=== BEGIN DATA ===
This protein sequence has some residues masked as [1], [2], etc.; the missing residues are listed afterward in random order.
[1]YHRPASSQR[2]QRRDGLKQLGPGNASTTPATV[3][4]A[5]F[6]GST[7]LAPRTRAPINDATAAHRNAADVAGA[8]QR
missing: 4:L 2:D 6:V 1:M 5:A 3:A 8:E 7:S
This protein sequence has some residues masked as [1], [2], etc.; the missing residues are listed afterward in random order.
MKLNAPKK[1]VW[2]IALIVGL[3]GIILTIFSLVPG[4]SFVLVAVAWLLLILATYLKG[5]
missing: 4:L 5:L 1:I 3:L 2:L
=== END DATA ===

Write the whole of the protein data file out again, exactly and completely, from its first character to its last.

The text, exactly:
This protein sequence has some residues masked as [1], [2], etc.; the missing residues are listed afterward in random order.
[1]YHRPASSQR[2]QRRDGLKQLGPGNASTTPATV[3][4]A[5]F[6]GST[7]LAPRTRAPINDATAAHRNAADVAGA[8]QR
missing: 4:L 2:D 6:V 1:M 5:A 3:A 8:E 7:S
This protein sequence has some residues masked as [1], [2], etc.; the missing residues are listed afterward in random order.
MKLNAPKK[1]VW[2]IALIVGL[3]GIILTIFSLVPG[4]SFVLVAVAWLLLILATYLKG[5]
missing: 4:L 5:L 1:I 3:L 2:L